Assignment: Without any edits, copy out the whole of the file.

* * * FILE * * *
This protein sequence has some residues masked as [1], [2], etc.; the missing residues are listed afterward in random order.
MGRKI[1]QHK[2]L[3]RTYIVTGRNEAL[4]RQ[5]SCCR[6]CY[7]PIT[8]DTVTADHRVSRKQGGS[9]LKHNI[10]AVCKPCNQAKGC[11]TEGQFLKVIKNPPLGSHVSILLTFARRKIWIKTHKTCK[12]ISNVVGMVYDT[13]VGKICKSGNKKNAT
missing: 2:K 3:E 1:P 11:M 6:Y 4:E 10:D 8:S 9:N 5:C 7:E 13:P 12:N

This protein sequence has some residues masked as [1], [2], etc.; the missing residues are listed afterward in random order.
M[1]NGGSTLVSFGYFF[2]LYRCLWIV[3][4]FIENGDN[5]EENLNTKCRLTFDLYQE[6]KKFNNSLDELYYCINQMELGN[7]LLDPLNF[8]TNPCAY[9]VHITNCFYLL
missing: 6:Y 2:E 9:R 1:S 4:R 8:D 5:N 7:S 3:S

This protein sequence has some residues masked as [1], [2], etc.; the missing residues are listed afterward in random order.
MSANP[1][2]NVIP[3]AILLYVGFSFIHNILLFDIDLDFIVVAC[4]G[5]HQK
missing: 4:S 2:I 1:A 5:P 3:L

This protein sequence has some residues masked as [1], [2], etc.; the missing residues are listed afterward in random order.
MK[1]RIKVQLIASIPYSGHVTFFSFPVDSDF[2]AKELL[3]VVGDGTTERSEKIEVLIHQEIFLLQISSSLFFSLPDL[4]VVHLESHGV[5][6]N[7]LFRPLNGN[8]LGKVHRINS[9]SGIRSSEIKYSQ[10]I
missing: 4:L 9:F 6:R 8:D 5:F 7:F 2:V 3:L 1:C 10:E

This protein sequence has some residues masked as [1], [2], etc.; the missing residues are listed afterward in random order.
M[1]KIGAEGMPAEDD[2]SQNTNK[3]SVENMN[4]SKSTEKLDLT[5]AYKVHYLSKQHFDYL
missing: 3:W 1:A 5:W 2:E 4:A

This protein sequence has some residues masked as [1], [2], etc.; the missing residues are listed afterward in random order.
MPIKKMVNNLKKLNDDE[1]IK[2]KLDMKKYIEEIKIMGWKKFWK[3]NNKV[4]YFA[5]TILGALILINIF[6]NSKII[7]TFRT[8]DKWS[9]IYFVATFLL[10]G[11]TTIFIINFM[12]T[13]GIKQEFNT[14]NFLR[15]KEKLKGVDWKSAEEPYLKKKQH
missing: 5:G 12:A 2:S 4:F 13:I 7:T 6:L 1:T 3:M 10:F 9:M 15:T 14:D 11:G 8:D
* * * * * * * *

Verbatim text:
This protein sequence has some residues masked as [1], [2], etc.; the missing residues are listed afterward in random order.
MGRKI[1]QHK[2]L[3]RTYIVTGRNEAL[4]RQ[5]SCCR[6]CY[7]PIT[8]DTVTADHRVSRKQGGS[9]LKHNI[10]AVCKPCNQAKGC[11]TEGQFLKVIKNPPLGSHVSILLTFARRKIWIKTHKTCK[12]ISNVVGMVYDT[13]VGKICKSGNKKNAT
missing: 2:K 3:E 1:P 11:M 6:Y 4:E 10:D 8:S 9:N 5:C 7:E 13:P 12:N

This protein sequence has some residues masked as [1], [2], etc.; the missing residues are listed afterward in random order.
M[1]NGGSTLVSFGYFF[2]LYRCLWIV[3][4]FIENGDN[5]EENLNTKCRLTFDLYQE[6]KKFNNSLDELYYCINQMELGN[7]LLDPLNF[8]TNPCAY[9]VHITNCFYLL
missing: 6:Y 2:E 9:R 1:S 4:R 8:D 5:N 7:S 3:S

This protein sequence has some residues masked as [1], [2], etc.; the missing residues are listed afterward in random order.
MSANP[1][2]NVIP[3]AILLYVGFSFIHNILLFDIDLDFIVVAC[4]G[5]HQK
missing: 4:S 2:I 1:A 5:P 3:L

This protein sequence has some residues masked as [1], [2], etc.; the missing residues are listed afterward in random order.
MK[1]RIKVQLIASIPYSGHVTFFSFPVDSDF[2]AKELL[3]VVGDGTTERSEKIEVLIHQEIFLLQISSSLFFSLPDL[4]VVHLESHGV[5][6]N[7]LFRPLNGN[8]LGKVHRINS[9]SGIRSSEIKYSQ[10]I
missing: 4:L 9:F 6:R 8:D 5:F 7:F 2:V 3:L 1:C 10:E

This protein sequence has some residues masked as [1], [2], etc.; the missing residues are listed afterward in random order.
M[1]KIGAEGMPAEDD[2]SQNTNK[3]SVENMN[4]SKSTEKLDLT[5]AYKVHYLSKQHFDYL
missing: 3:W 1:A 5:W 2:E 4:A

This protein sequence has some residues masked as [1], [2], etc.; the missing residues are listed afterward in random order.
MPIKKMVNNLKKLNDDE[1]IK[2]KLDMKKYIEEIKIMGWKKFWK[3]NNKV[4]YFA[5]TILGALILINIF[6]NSKII[7]TFRT[8]DKWS[9]IYFVATFLL[10]G[11]TTIFIINFM[12]T[13]GIKQEFNT[14]NFLR[15]KEKLKGVDWKSAEEPYLKKKQH
missing: 5:G 12:A 2:S 4:F 13:I 7:T 6:L 1:T 3:M 10:F 9:M 15:T 14:D 11:G 8:D